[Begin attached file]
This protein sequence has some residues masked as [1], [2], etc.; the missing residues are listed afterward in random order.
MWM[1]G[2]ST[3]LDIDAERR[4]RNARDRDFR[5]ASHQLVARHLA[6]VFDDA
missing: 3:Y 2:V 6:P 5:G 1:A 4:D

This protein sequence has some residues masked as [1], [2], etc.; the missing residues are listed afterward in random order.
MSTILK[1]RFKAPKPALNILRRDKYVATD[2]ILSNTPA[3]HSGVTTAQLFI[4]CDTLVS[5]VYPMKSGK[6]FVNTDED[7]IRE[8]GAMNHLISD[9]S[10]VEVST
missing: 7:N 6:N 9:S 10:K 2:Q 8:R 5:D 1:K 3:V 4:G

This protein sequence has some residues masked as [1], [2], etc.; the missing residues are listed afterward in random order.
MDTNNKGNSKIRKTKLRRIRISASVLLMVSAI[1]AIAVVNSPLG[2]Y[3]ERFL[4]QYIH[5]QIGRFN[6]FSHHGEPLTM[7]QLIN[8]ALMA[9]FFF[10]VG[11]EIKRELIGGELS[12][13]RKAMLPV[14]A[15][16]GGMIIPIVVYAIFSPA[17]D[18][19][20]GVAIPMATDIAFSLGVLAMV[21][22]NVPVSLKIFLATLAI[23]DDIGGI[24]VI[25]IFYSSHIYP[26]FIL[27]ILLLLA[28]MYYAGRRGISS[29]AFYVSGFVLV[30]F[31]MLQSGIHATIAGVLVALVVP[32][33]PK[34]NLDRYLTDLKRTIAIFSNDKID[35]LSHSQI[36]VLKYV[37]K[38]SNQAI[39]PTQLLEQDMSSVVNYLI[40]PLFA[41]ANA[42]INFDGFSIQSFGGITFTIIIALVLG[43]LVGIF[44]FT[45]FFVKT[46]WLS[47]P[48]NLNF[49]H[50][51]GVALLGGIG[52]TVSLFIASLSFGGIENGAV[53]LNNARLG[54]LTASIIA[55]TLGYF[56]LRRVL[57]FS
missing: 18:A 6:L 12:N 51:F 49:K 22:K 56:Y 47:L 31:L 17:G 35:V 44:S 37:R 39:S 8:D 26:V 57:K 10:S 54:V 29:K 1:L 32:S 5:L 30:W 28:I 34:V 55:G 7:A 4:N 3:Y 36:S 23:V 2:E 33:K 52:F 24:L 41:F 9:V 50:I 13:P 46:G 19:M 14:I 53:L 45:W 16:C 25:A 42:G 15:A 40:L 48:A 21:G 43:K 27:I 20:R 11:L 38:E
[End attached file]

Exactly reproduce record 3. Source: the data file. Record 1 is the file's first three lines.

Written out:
This protein sequence has some residues masked as [1], [2], etc.; the missing residues are listed afterward in random order.
MDTNNKGNSKIRKTKLRRIRISASVLLMVSAI[1]AIAVVNSPLG[2]Y[3]ERFL[4]QYIH[5]QIGRFN[6]FSHHGEPLTM[7]QLIN[8]ALMA[9]FFF[10]VG[11]EIKRELIGGELS[12][13]RKAMLPV[14]A[15][16]GGMIIPIVVYAIFSPA[17]D[18][19][20]GVAIPMATDIAFSLGVLAMV[21][22]NVPVSLKIFLATLAI[23]DDIGGI[24]VI[25]IFYSSHIYP[26]FIL[27]ILLLLA[28]MYYAGRRGISS[29]AFYVSGFVLV[30]F[31]MLQSGIHATIAGVLVALVVP[32][33]PK[34]NLDRYLTDLKRTIAIFSNDKID[35]LSHSQI[36]VLKYV[37]K[38]SNQAI[39]PTQLLEQDMSSVVNYLI[40]PLFA[41]ANA[42]INFDGFSIQSFGGITFTIIIALVLG[43]LVGIF[44]FT[45]FFVKT[46]WLS[47]P[48]NLNF[49]H[50][51]GVALLGGIG[52]TVSLFIASLSFGGIENGAV[53]LNNARLG[54]LTASIIA[55]TLGYF[56]LRRVL[57]FS
missing: 18:A 6:L 12:N 51:F 49:K 22:K 56:Y 47:L 31:L 17:G 35:V 44:S 37:R 39:S 8:D 26:V 57:K 10:S 54:V 29:K 1:L 32:S 5:L 30:W 28:I 34:V 55:G 7:A 4:N 3:Y 36:S 23:V 2:E 33:K 52:F 24:L 41:F 9:V 50:I 13:P 46:G 19:M 14:I 53:L 45:W 16:C 25:A 42:G 15:A 40:L 48:A 21:G 43:K 27:I 20:R 11:L 38:E